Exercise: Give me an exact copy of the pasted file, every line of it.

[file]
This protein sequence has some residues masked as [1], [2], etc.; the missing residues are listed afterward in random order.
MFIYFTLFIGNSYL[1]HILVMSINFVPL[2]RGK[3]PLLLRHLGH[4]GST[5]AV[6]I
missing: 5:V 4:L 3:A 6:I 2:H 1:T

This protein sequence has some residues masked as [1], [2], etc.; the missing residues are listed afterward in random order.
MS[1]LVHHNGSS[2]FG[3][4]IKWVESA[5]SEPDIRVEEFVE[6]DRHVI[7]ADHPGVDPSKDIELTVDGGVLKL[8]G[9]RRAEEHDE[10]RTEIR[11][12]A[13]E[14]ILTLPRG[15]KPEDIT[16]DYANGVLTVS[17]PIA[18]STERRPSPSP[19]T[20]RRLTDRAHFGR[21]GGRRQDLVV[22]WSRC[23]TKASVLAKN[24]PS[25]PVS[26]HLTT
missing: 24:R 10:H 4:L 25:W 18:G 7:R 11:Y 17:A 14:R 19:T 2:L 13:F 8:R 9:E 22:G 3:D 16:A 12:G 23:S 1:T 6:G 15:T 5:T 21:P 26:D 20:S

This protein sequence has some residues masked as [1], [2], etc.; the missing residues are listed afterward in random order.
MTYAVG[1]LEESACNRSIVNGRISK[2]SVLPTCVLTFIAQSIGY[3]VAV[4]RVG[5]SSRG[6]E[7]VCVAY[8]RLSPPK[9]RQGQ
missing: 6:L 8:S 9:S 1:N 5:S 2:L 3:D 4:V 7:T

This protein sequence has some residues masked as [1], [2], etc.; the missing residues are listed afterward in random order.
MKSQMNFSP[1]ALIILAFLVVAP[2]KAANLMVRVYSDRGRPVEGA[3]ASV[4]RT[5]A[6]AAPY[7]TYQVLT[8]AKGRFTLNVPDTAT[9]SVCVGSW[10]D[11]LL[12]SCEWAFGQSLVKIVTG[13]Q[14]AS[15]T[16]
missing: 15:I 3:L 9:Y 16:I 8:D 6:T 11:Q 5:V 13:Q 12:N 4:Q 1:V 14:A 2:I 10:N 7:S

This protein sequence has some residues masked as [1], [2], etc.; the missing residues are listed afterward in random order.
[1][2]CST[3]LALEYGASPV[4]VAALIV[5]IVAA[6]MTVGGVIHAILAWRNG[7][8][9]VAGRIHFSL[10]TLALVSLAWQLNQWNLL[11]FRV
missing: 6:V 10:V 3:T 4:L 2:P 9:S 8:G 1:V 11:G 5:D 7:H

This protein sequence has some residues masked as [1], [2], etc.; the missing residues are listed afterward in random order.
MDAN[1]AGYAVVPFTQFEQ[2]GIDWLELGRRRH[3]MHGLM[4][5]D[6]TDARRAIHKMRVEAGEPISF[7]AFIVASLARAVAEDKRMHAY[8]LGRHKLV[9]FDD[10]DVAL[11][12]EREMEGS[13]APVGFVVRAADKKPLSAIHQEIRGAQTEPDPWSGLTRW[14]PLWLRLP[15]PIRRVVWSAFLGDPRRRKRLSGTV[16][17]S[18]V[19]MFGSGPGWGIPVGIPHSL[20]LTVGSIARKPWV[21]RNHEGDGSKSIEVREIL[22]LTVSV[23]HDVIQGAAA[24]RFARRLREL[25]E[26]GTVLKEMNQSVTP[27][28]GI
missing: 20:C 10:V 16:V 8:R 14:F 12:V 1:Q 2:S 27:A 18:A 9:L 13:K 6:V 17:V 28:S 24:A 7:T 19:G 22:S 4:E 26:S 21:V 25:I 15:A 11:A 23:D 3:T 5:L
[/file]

This protein sequence has some residues masked as [1], [2], etc.; the missing residues are listed afterward in random order.
MFIYFTLFIGNSYL[1]HILVMSINFVPL[2]RGK[3]PLLLRHLGH[4]GST[5]AV[6]I
missing: 5:V 4:L 3:A 6:I 2:H 1:T

This protein sequence has some residues masked as [1], [2], etc.; the missing residues are listed afterward in random order.
MS[1]LVHHNGSS[2]FG[3][4]IKWVESA[5]SEPDIRVEEFVE[6]DRHVI[7]ADHPGVDPSKDIELTVDGGVLKL[8]G[9]RRAEEHDE[10]RTEIR[11][12]A[13]E[14]ILTLPRG[15]KPEDIT[16]DYANGVLTVS[17]PIA[18]STERRPSPSP[19]T[20]RRLTDRAHFGR[21]GGRRQDLVV[22]WSRC[23]TKASVLAKN[24]PS[25]PVS[26]HLTT
missing: 24:R 10:H 4:L 25:W 18:G 7:R 11:Y 17:A 14:R 19:T 2:L 13:F 8:R 9:E 22:G 3:D 16:A 12:G 23:S 1:T 6:G 15:T 5:T 21:P 26:D 20:S

This protein sequence has some residues masked as [1], [2], etc.; the missing residues are listed afterward in random order.
MTYAVG[1]LEESACNRSIVNGRISK[2]SVLPTCVLTFIAQSIGY[3]VAV[4]RVG[5]SSRG[6]E[7]VCVAY[8]RLSPPK[9]RQGQ
missing: 6:L 8:S 9:S 1:N 5:S 2:L 3:D 4:V 7:T

This protein sequence has some residues masked as [1], [2], etc.; the missing residues are listed afterward in random order.
MKSQMNFSP[1]ALIILAFLVVAP[2]KAANLMVRVYSDRGRPVEGA[3]ASV[4]RT[5]A[6]AAPY[7]TYQVLT[8]AKGRFTLNVPDTAT[9]SVCVGSW[10]D[11]LL[12]SCEWAFGQSLVKIVTG[13]Q[14]AS[15]T[16]
missing: 15:I 3:L 9:Y 16:I 8:D 6:T 11:Q 5:V 13:Q 12:N 4:Q 1:V 14:A 2:I 10:N 7:S

This protein sequence has some residues masked as [1], [2], etc.; the missing residues are listed afterward in random order.
[1][2]CST[3]LALEYGASPV[4]VAALIV[5]IVAA[6]MTVGGVIHAILAWRNG[7][8][9]VAGRIHFSL[10]TLALVSLAWQLNQWNLL[11]FRV
missing: 6:V 10:V 3:T 4:L 2:P 9:S 8:G 1:V 11:G 5:D 7:H

This protein sequence has some residues masked as [1], [2], etc.; the missing residues are listed afterward in random order.
MDAN[1]AGYAVVPFTQFEQ[2]GIDWLELGRRRH[3]MHGLM[4][5]D[6]TDARRAIHKMRVEAGEPISF[7]AFIVASLARAVAEDKRMHAY[8]LGRHKLV[9]FDD[10]DVAL[11][12]EREMEGS[13]APVGFVVRAADKKPLSAIHQEIRGAQTEPDPWSGLTRW[14]PLWLRLP[15]PIRRVVWSAFLGDPRRRKRLSGTV[16][17]S[18]V[19]MFGSGPGWGIPVGIPHSL[20]LTVGSIARKPWV[21]RNHEGDGSKSIEVREIL[22]LTVSV[23]HDVIQGAAA[24]RFARRLREL[25]E[26]GTVLKEMNQSVTP[27][28]GI
missing: 20:C 10:V 16:V 8:R 14:F 12:V 1:Q 2:S 27:A 18:A 9:L 13:K 6:V 17:V 28:S 24:A 7:T 19:G 22:S 4:E 26:S 21:V 25:I 15:A 11:A 23:D 3:T 5:L